“Rooting Through The Freezer” Soup


I had a professor in seminary who was prone to profound proclamations, made in a thundering sort of voice. This was one of my favorites:

Our God is a God who makes order out of chaos!!!

I believe. With all due respect, though, to Walter Brueggemann, not so much yesterday. I won’t bore you with the details except to say that there is a difference between a pair of pliers and a socket wrench and it’s likely to be another couple of weeks before the Muse is thrilled with the outcome of her plan.

Instead, let me tell you about my first real experiment with the new Instant Pot.

We’ve been doing great with boiled eggs and the pot roast adventure turned out pretty well, though a major change in seasoning is in order.

This week, though, I needed soup. Bill was in Seattle and the Farmer’s Market seemed farther away that it usually does.

(I’m new at this. Please read the directions that come with your particular electric pressure cooker! You could also do this in a slow cooker or stock pot, adjusting accordingly for time.)

I started with inventory.

I had a quart of homemade beef broth. (You could use chicken, turkey, or pork!) The usual complement of aromatics and herbs. A couple of cups of tiny Yukon Gold potatoes. About a pound of green beans. Four tiny turnips from the garden with the attached greens. A bag of frozen okra. And a major prize. Three pounds of local, sustainably raised smoked ham hocks, hiding under a batch of turkey bones. Oh, and a bottle of hard apple cider.


Thursday, I thawed the ham hocks and then made the broth, placing beef broth, hocks, one yellow onion, halved with the skin on, a whole bulb of garlic, sliced in half, paper on, a bundle of fresh thyme, 3 fresh bay leaves, about a tsp. of freshly ground mixed peppercorns and the 12 ounces of hard cider in the inner pot for my 8 quart duo model.

I pushed enough buttons to set it on pressure cooking for 1 hour at the soup and broth setting, with the vent sealed.

If you’ve done this before, you realize it takes a while to come up to pressure and a while longer to release…about 2 hours, all told.

Then I pulled all the ham hocks out with tongs and picked out the meat, which I saved separately from the broth. After the broth cooled about an hour, I put it in the fridge with the handy silicone lid.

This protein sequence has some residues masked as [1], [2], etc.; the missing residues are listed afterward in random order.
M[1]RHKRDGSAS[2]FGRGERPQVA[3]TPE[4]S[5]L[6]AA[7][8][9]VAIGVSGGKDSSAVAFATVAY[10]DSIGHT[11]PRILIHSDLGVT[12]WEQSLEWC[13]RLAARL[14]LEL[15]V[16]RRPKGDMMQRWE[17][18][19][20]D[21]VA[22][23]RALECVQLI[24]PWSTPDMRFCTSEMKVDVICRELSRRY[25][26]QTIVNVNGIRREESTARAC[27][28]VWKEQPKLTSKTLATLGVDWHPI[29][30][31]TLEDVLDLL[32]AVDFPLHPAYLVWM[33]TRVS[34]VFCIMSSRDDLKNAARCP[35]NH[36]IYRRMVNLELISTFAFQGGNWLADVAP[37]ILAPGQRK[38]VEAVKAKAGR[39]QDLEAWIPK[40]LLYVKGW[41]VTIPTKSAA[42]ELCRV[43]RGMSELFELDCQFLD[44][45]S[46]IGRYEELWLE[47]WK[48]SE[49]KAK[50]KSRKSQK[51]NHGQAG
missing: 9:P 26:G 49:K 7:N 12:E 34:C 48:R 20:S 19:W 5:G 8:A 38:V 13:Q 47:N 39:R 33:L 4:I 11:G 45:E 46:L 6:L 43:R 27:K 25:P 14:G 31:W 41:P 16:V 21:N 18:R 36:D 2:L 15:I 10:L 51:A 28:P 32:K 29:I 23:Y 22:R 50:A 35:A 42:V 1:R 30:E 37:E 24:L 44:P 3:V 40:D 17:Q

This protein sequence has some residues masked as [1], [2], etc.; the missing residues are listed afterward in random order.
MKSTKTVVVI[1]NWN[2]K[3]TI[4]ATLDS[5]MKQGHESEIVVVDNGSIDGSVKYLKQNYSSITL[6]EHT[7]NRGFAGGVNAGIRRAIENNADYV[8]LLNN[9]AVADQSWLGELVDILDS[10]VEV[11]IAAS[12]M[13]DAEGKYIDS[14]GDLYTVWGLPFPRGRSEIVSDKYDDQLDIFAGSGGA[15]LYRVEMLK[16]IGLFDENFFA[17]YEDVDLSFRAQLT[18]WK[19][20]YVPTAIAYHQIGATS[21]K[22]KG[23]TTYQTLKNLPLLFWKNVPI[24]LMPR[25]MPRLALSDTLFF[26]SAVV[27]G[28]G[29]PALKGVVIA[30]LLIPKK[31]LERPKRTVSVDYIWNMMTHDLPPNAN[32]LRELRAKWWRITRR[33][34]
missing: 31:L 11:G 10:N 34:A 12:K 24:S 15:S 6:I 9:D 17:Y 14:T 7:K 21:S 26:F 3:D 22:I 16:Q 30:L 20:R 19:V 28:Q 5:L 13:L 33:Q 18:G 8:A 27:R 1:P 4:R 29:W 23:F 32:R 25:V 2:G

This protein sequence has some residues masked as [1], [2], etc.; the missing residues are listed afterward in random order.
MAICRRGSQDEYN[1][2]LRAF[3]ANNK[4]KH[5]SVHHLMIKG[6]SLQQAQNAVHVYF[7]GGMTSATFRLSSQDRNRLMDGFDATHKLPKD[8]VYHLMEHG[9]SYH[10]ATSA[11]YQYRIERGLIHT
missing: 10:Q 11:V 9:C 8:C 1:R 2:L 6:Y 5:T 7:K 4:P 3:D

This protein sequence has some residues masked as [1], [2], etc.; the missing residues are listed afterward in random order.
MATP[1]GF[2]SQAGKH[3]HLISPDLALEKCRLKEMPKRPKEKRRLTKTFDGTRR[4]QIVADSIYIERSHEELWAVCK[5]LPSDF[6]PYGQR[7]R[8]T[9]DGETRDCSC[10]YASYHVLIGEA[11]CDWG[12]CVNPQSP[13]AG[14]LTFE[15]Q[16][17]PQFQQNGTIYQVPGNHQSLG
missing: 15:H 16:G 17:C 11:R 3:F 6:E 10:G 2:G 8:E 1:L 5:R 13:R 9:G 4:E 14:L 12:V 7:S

Expecting guests for lunch, it was time to work on the veg Friday morning. I started by placing the inner pot of broth back in the magic machine and setting it to slow cook on the medium setting for a couple of hours, while I went back to sorting bookcases.

I thawed the frozen okra in a small colander.

Then, I washed the potatoes, turnips and green beans and let them all dry a bit on a clean kitchen towel. I cut the potatoes and turnips in half, leaving the skins on and reserving the turnip greens, wrapped in a damp paper towel. I trimmed the green beans and cut them into bite sized pieces.

Now for the miracle!

I added all the veg, along with the reserved meat, to the warmed broth and changed the setting to pressure cook on high for 5 minutes, with the vent sealed.

It worked!!!

Again, allowing for getting the pressure up and back down, I actually had fabulous soup with perfectly tender veg in less than 20 minutes.

Deep. Rich. Smokey, yet oddly green as well.

I shredded the reserved turnip greens for garnish.

I believe that God creates order out of chaos.

It doesn’t feel like it happens at my house every day.

But this week, comfort happened.

Next week, I devoutly hope, a bit more order.

And some left over soup!



2 comments on ““Rooting Through The Freezer” Soup”

  1. Sounds yummy. I love cooking with spring veggies. As always, Sue, you are an inspiration,

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Sue Boardman, Certified Intentional Creativity®
Color of Woman Teacher & Coach